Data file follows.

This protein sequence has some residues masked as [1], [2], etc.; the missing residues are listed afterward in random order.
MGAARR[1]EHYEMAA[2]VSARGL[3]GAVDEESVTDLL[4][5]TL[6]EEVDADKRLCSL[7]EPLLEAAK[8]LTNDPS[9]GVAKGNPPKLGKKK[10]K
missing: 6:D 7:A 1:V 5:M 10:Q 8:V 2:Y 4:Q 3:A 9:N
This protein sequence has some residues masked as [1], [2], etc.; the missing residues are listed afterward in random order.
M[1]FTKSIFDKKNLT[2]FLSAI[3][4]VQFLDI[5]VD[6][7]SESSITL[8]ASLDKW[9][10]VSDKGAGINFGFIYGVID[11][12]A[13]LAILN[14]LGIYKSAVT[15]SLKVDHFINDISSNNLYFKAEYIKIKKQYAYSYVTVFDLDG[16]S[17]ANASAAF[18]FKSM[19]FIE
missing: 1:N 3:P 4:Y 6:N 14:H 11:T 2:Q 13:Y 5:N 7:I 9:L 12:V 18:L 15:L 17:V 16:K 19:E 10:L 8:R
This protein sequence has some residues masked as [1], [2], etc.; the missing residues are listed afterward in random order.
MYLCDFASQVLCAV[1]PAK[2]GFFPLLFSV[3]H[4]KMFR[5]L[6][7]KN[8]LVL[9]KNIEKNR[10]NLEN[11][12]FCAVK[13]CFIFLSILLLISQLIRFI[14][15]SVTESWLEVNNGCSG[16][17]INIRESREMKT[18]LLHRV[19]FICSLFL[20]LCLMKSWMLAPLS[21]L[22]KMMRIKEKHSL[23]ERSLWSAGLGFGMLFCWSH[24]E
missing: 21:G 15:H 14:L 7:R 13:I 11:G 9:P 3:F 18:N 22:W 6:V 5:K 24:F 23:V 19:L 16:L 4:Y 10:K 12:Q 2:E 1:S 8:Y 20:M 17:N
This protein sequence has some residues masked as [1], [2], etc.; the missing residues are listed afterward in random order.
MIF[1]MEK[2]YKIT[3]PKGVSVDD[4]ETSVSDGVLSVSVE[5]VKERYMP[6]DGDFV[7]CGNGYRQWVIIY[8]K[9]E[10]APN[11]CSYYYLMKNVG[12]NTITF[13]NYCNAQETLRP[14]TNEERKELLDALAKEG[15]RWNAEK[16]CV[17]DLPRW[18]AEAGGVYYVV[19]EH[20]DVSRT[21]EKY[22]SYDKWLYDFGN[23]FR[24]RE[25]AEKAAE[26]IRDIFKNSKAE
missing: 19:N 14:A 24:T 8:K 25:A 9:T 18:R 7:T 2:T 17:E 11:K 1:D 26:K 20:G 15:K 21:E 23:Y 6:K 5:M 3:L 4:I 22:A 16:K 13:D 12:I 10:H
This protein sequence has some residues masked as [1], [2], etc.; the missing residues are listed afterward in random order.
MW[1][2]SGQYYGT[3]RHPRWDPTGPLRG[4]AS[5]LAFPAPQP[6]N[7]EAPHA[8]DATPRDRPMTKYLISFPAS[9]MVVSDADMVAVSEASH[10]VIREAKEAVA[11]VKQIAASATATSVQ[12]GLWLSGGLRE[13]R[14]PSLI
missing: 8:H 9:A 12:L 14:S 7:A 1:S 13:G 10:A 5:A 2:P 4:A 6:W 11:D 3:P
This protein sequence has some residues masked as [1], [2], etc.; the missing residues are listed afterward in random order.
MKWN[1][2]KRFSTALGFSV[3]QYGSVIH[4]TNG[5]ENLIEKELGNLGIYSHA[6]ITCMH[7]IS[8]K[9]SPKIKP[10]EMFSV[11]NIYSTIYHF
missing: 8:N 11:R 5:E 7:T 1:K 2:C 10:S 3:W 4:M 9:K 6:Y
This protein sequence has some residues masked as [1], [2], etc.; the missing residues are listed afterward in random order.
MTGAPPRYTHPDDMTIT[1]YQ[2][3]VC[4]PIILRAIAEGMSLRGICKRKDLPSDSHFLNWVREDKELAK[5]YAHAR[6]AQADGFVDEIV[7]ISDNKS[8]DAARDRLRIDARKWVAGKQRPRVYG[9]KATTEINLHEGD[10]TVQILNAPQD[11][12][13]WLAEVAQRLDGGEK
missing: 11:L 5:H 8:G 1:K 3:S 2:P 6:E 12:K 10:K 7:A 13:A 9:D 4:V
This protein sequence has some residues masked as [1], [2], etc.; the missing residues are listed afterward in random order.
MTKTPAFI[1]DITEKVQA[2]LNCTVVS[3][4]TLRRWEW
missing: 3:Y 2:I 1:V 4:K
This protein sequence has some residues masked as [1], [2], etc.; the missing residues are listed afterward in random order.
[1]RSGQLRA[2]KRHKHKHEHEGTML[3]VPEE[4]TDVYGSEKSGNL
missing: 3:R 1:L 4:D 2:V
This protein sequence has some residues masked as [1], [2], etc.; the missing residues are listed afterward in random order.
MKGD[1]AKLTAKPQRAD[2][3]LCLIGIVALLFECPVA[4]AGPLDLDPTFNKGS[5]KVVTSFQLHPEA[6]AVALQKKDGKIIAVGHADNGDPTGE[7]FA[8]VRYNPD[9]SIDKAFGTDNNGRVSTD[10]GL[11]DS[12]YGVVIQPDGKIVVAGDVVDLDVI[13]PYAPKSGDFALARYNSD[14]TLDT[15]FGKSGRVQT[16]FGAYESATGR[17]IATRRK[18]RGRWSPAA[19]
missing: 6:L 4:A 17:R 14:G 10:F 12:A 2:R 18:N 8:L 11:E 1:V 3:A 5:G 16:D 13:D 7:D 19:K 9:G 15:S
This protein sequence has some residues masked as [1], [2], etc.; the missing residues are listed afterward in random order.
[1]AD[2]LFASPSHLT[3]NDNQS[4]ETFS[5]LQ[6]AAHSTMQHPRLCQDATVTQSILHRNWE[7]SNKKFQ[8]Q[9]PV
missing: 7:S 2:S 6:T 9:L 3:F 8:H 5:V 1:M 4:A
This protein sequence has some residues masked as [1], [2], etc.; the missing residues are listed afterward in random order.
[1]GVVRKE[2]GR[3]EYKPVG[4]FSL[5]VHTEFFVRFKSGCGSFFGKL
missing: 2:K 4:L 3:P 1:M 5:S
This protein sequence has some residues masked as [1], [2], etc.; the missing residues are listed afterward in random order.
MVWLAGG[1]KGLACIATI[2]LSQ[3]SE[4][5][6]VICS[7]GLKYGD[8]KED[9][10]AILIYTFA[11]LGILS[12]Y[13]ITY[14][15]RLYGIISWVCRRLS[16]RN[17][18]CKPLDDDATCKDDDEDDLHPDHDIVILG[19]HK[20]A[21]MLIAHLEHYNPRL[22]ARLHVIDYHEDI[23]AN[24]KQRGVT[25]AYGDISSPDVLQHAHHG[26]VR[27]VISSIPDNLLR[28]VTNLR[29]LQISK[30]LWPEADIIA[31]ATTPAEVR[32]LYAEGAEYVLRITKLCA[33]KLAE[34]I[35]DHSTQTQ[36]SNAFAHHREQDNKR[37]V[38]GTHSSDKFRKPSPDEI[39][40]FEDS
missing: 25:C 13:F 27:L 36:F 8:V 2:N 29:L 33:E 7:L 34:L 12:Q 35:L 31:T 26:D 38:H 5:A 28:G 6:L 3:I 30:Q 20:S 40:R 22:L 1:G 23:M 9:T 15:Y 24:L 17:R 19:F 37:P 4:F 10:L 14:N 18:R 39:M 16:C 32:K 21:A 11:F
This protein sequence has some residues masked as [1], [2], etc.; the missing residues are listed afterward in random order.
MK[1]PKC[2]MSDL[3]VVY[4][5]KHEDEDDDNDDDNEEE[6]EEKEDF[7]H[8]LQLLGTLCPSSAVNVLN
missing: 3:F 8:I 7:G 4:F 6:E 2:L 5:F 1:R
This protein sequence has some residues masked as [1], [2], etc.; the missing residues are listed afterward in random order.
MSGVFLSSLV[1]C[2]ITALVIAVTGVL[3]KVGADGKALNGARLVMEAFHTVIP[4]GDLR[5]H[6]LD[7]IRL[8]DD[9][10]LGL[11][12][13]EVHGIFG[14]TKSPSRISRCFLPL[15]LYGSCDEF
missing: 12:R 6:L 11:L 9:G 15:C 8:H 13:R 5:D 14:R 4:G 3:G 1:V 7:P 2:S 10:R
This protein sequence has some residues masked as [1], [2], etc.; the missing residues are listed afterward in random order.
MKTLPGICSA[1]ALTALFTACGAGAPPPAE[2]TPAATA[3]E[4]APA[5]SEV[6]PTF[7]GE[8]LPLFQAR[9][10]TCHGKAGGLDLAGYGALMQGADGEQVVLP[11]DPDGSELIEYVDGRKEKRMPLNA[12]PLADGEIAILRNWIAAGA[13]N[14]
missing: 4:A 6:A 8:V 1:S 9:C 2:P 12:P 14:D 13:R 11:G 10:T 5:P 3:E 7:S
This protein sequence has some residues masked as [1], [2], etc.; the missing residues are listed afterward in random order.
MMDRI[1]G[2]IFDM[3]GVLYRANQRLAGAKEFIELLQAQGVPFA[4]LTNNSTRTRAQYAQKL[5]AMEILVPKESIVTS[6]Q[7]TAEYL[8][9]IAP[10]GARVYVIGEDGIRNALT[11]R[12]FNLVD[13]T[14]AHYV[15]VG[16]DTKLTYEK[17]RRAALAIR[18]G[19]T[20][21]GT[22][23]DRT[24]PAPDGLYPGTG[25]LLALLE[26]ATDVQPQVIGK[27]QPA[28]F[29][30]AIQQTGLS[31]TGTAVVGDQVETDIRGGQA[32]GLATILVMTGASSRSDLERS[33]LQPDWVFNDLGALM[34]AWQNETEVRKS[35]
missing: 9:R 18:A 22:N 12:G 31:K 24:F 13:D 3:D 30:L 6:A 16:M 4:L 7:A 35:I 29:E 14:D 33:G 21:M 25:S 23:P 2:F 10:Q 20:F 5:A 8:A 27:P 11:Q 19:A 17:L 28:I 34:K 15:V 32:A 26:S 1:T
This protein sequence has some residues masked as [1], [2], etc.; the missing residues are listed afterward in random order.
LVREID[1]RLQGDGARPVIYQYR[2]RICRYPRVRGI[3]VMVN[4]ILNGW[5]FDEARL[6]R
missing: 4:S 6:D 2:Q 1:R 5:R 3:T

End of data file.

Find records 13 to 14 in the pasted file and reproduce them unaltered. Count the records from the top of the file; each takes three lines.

This protein sequence has some residues masked as [1], [2], etc.; the missing residues are listed afterward in random order.
MVWLAGG[1]KGLACIATI[2]LSQ[3]SE[4][5][6]VICS[7]GLKYGD[8]KED[9][10]AILIYTFA[11]LGILS[12]Y[13]ITY[14][15]RLYGIISWVCRRLS[16]RN[17][18]CKPLDDDATCKDDDEDDLHPDHDIVILG[19]HK[20]A[21]MLIAHLEHYNPRL[22]ARLHVIDYHEDI[23]AN[24]KQRGVT[25]AYGDISSPDVLQHAHHG[26]VR[27]VISSIPDNLLR[28]VTNLR[29]LQISK[30]LWPEADIIA[31]ATTPAEVR[32]LYAEGAEYVLRITKLCA[33]KLAE[34]I[35]DHSTQTQ[36]SNAFAHHREQDNKR[37]V[38]GTHSSDKFRKPSPDEI[39][40]FEDS
missing: 25:C 13:F 27:L 36:F 8:V 2:N 29:L 33:E 7:L 34:L 12:Q 35:L 31:T 26:D 38:H 5:A 28:G 6:L 3:I 30:Q 20:S 40:R 22:L 1:G 23:M 9:T 15:Y 24:L 17:R 19:F 37:P 4:F 10:L 14:N 18:R 39:M 16:C 32:K 21:A 11:F
This protein sequence has some residues masked as [1], [2], etc.; the missing residues are listed afterward in random order.
MK[1]PKC[2]MSDL[3]VVY[4][5]KHEDEDDDNDDDNEEE[6]EEKEDF[7]H[8]LQLLGTLCPSSAVNVLN
missing: 3:F 8:I 7:G 4:F 6:E 2:L 5:F 1:R